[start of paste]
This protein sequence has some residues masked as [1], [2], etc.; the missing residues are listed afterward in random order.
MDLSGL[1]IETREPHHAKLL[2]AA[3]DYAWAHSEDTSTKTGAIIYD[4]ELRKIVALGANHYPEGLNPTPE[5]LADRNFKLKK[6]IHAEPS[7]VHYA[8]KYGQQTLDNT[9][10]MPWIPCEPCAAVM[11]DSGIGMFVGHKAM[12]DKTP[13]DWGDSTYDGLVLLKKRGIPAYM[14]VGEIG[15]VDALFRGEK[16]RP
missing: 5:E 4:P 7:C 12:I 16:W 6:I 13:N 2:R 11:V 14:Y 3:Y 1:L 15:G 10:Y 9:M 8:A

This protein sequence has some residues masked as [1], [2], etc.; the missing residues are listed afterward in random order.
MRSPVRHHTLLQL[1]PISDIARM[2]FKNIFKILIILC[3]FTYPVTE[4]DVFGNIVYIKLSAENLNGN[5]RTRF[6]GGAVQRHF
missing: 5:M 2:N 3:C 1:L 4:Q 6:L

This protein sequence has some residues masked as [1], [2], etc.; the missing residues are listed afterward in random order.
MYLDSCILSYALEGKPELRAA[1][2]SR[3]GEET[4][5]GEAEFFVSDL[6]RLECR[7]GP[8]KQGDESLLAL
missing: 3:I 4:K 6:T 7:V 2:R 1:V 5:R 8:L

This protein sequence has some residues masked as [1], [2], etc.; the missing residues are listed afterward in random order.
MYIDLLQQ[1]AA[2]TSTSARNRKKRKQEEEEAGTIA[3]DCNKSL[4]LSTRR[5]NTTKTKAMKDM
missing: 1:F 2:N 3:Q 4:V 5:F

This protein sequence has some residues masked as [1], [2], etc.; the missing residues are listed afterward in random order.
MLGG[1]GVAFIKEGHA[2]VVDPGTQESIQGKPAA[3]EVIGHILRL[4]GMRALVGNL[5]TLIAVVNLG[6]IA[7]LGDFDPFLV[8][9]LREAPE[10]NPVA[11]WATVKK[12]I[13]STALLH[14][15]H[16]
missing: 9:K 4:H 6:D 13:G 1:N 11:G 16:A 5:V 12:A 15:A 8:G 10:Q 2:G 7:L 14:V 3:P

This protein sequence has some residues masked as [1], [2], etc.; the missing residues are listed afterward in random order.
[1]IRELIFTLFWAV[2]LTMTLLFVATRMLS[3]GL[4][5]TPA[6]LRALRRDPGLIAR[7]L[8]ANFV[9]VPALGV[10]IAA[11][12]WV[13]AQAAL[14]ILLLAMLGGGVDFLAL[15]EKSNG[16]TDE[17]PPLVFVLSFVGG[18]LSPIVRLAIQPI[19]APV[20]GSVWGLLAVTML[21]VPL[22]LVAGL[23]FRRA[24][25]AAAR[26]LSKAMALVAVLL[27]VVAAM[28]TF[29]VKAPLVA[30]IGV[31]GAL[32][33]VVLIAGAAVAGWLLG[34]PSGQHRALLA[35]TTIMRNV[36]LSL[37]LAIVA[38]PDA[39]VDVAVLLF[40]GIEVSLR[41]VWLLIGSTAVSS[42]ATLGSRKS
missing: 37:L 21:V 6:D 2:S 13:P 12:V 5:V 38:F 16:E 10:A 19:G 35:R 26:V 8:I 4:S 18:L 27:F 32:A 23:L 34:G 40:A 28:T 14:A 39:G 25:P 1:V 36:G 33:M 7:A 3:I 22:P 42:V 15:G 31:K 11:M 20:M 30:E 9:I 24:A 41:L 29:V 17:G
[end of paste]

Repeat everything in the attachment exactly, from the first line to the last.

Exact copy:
This protein sequence has some residues masked as [1], [2], etc.; the missing residues are listed afterward in random order.
MDLSGL[1]IETREPHHAKLL[2]AA[3]DYAWAHSEDTSTKTGAIIYD[4]ELRKIVALGANHYPEGLNPTPE[5]LADRNFKLKK[6]IHAEPS[7]VHYA[8]KYGQQTLDNT[9][10]MPWIPCEPCAAVM[11]DSGIGMFVGHKAM[12]DKTP[13]DWGDSTYDGLVLLKKRGIPAYM[14]VGEIG[15]VDALFRGEK[16]RP
missing: 5:E 4:P 7:C 12:I 16:W 6:I 13:N 2:R 11:V 14:Y 3:Y 1:L 15:G 10:Y 9:M 8:A

This protein sequence has some residues masked as [1], [2], etc.; the missing residues are listed afterward in random order.
MRSPVRHHTLLQL[1]PISDIARM[2]FKNIFKILIILC[3]FTYPVTE[4]DVFGNIVYIKLSAENLNGN[5]RTRF[6]GGAVQRHF
missing: 5:M 2:N 3:C 1:L 4:Q 6:L

This protein sequence has some residues masked as [1], [2], etc.; the missing residues are listed afterward in random order.
MYLDSCILSYALEGKPELRAA[1][2]SR[3]GEET[4][5]GEAEFFVSDL[6]RLECR[7]GP[8]KQGDESLLAL
missing: 3:I 4:K 6:T 7:V 2:R 1:V 5:R 8:L

This protein sequence has some residues masked as [1], [2], etc.; the missing residues are listed afterward in random order.
MYIDLLQQ[1]AA[2]TSTSARNRKKRKQEEEEAGTIA[3]DCNKSL[4]LSTRR[5]NTTKTKAMKDM
missing: 1:F 2:N 3:Q 4:V 5:F

This protein sequence has some residues masked as [1], [2], etc.; the missing residues are listed afterward in random order.
MLGG[1]GVAFIKEGHA[2]VVDPGTQESIQGKPAA[3]EVIGHILRL[4]GMRALVGNL[5]TLIAVVNLG[6]IA[7]LGDFDPFLV[8][9]LREAPE[10]NPVA[11]WATVKK[12]I[13]STALLH[14][15]H[16]
missing: 9:K 4:H 6:D 13:G 1:N 11:G 16:A 5:V 12:A 15:A 8:G 10:Q 2:G 7:L 14:V 3:P

This protein sequence has some residues masked as [1], [2], etc.; the missing residues are listed afterward in random order.
[1]IRELIFTLFWAV[2]LTMTLLFVATRMLS[3]GL[4][5]TPA[6]LRALRRDPGLIAR[7]L[8]ANFV[9]VPALGV[10]IAA[11][12]WV[13]AQAAL[14]ILLLAMLGGGVDFLAL[15]EKSNG[16]TDE[17]PPLVFVLSFVGG[18]LSPIVRLAIQPI[19]APV[20]GSVWGLLAVTML[21]VPL[22]LVAGL[23]FRRA[24][25]AAAR[26]LSKAMALVAVLL[27]VVAAM[28]TF[29]VKAPLVA[30]IGV[31]GAL[32][33]VVLIAGAAVAGWLLG[34]PSGQHRALLA[35]TTIMRNV[36]LSL[37]LAIVA[38]PDA[39]VDVAVLLF[40]GIEVSLR[41]VWLLIGSTAVSS[42]ATLGSRKS
missing: 37:L 21:V 6:D 2:S 13:P 12:V 5:V 38:F 16:E 10:A 19:G 35:R 26:V 8:I 4:S 18:L 27:F 32:A 23:L 34:G 40:A 28:T 14:A 39:G 25:P 1:V 36:G 33:M 7:A 3:I 22:P 42:V 15:G 31:K 11:M 20:M 30:E 9:I 24:A 41:L 29:V 17:G